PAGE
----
Arts Features

Nick Offerman: Beyond Ron Swanson

5 hours ago
Matt Winkelmeyer

Nick Offerman is a polymath. Though the term typically evokes images of some untouchable legend from the Renaissance, or a public figure relegated to the halls of academia, it also applies to the blue-collar Illinois farm boy-turned-Hollywood actor.

While Offerman is inarguably best known for his portrayal of the meat-loving, libertarian-leaning government official Ron Swanson in NBC's hit sitcom "Parks and Recreation," his film and TV career has been far from one-note.


Native Americans have played an important role in the U.S. military.  Tonight, a documentary that pays tribute to their stories premieres at 9 o'clock on WXXI-TV.

Courtesy of the University of Rochester

Jeff Beal can put his feet up and relax Friday night at Kodak Hall at Eastman Theater. “I have nothing to do,” he says.

Yes, that’s the job of the Eastman Philharmonia, conductor laureate of the St. Louis and Detroit symphony orchestras Leonard Slatkin, and Grammy-winning soprano Hila Plitmann. It’s a celebration of Beal’s Emmy-encrusted career as a composer of film scores, television themes and classical compositions.

Kings of the mountain

Nov 6, 2019
Ryan Williamson / CITY Newspaper

King Buffalo's music is big, bold, and beautiful. The band looms, aggressively atmospheric, treading some trippy air in the process; meticulously constructed sounds grow before your very ears. It envelops. It is epic.

Ralph Meranto

A new play premiering in Rochester this weekend tackles the issue of race relations.

"I just think it's something we don't about in the world," said Ralph Meranto, artistic director at the Jewish Community Center of Greater Rochester. "We all have friends of all different races, and there's always this awkwardness when you get to that point of the conversation."

MAG's Mucha exhibit deeper than decorative arts

Oct 30, 2019

Whenever museums or galleries host large-scale exhibitions of work by household-name master artists, they're faced with the challenge of making the show into more than a dazzling display of familiar beauty. Sure, the draw of seeing works created by the actual hands of immortalized artists is enough to pull the public through the doors, but that's not enough for the delightful nerds who become curators, nor many of the delightful nerds in the audience.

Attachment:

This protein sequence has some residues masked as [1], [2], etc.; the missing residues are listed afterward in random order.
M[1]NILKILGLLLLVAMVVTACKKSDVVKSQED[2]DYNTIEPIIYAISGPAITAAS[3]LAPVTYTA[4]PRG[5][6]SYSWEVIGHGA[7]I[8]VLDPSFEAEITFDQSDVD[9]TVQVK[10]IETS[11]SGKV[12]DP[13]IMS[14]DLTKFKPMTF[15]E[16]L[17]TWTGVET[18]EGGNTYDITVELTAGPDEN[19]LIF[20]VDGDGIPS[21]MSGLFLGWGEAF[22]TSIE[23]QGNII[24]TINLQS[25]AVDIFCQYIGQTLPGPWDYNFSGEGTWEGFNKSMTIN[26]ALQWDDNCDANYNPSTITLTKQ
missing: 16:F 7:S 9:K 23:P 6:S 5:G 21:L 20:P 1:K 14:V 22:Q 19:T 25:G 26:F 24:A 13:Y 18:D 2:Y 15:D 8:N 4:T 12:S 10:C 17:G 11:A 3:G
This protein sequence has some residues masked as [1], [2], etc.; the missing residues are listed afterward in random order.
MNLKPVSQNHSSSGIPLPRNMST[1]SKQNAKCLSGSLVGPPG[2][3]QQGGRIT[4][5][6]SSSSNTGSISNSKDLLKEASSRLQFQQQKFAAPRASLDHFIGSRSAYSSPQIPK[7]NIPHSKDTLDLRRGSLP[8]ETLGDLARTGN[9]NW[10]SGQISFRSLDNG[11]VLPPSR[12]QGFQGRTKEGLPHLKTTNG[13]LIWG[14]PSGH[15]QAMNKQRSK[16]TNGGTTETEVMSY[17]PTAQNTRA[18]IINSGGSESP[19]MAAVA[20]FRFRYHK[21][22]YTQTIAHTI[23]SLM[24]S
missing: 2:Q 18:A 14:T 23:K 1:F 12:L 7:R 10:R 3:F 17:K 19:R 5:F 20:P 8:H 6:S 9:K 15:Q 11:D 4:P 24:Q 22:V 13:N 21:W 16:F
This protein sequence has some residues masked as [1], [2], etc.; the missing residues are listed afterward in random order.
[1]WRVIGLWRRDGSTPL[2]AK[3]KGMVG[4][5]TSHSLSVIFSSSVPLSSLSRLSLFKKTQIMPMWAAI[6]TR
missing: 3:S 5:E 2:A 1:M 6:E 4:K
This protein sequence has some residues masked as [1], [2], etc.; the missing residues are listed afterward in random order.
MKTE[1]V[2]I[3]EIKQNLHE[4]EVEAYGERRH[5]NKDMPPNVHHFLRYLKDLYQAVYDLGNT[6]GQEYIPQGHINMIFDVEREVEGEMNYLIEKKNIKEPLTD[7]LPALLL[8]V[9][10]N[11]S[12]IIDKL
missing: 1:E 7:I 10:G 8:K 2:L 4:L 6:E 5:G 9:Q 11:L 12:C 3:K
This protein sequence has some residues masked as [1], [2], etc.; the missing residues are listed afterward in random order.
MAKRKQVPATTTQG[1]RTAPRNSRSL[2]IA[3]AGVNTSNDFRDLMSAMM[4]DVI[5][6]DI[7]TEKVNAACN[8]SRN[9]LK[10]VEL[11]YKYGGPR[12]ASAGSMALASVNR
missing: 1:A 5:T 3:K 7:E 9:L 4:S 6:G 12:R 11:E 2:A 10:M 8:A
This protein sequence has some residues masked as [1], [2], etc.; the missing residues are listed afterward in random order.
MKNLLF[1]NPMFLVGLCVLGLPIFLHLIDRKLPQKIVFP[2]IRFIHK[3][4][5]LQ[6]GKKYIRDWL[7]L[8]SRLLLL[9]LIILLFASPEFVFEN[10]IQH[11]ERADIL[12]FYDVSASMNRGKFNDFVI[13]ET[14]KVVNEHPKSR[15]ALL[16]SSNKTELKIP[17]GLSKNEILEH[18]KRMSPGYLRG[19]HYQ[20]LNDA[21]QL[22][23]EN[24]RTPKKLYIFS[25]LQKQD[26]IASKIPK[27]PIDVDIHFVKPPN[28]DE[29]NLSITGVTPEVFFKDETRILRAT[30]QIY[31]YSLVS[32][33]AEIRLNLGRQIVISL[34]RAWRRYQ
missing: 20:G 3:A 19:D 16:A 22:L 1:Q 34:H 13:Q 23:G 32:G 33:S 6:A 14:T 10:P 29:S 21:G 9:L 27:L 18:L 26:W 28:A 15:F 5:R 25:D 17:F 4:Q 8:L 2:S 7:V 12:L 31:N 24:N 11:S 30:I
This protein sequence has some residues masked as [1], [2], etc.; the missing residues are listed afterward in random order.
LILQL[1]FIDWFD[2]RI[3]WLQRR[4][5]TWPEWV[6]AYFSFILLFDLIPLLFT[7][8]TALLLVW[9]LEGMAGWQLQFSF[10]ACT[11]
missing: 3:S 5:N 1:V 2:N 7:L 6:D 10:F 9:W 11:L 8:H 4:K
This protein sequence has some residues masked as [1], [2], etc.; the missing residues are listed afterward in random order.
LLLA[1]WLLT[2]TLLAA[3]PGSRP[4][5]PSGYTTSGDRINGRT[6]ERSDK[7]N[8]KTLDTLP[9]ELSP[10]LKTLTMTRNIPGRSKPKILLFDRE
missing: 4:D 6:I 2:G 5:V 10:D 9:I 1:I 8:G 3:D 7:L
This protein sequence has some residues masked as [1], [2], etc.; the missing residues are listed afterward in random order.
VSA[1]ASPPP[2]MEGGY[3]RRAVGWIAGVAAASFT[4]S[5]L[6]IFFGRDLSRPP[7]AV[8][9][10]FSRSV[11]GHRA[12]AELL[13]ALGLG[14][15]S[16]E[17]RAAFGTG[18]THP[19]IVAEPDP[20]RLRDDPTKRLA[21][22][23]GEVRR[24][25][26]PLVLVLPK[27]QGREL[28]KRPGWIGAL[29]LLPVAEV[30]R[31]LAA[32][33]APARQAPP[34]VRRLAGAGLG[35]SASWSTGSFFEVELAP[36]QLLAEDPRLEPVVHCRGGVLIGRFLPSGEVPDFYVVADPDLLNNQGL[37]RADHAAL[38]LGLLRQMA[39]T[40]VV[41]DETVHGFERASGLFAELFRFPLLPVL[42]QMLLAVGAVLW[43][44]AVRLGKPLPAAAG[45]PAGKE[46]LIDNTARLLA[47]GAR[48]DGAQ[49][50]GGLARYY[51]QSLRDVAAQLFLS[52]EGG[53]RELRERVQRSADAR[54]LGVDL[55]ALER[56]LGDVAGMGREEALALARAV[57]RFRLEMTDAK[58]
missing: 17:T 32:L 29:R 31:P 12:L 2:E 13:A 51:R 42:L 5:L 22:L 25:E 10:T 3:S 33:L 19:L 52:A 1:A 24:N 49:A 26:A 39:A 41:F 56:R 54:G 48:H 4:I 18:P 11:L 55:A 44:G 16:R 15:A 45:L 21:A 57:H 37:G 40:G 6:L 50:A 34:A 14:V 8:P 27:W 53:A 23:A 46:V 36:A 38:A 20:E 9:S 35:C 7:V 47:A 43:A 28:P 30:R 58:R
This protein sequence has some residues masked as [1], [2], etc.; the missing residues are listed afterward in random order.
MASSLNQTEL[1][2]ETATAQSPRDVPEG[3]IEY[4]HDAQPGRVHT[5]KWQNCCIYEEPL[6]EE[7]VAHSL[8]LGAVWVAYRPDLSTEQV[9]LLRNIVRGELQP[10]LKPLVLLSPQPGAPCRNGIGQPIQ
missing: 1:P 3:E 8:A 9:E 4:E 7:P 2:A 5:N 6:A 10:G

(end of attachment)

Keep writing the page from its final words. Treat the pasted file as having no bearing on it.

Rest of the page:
Provided by High Falls Women's Film Festival

The High Falls Women’s Film Festival pulls no punches when it opens Thursday at The Little Theatre. When the first film, “We Are Not Princesses,” lights up the screen, a woman who has fled her native Syria matter-of-factly describes wild dogs feeding on dead bodies in the streets.

Craig Blankenhorn/HBO

Michelle Wolf certainly has a way with words. Whether those words are truth-telling or rabble-rousing depends on the listener’s perspective. But it was certainly both sides of that argument, after her appearance at the 2018 White House Correspondents’ Association Dinner, that catapulted her into the upper realm of talked-about comedians.

Wolf has two shows here Saturday, 7 and 9:30 p.m., at Comedy at the Carlson.

Jeff Spevak/WXXI News

Leave your digital devices at the door. At last weekend’s Rochester Antiquarian Book Fair, old-school technology was on display. The printing press.

The Main Street Armory was a creepily appropriate setting for the people who love old books. To see the books, hold them, smell them, own them and, I suspect, sleep with them.

“Where did you get the braille Playboy?” I ask Dennis Seekins. I figure he found it under a bed.

“At an estate sale!”

Jeff Spevak / WXXI

Water Street Music Hall, which had been the most-significant club on the local scene since the late 1980s, is rising from the ashes of discord once again. The two-headed entertainment center announced its return Wednesday afternoon with a ribbon cutting ceremony at the red brick, turn-of-the-last century old warehouse tucked away off of Andrews Street in the St. Paul Quarter.

Owner Peter Sewell explains that the extensive renovations are working alongside a repurposing of the two rooms, a restaurant called Jack’s on Water Street and the larger music venue side, Water Street 2020.

A re-branding of Water Street was essential. Sewell says the venue’s nights of bad economic management and hip-hop brawls are over.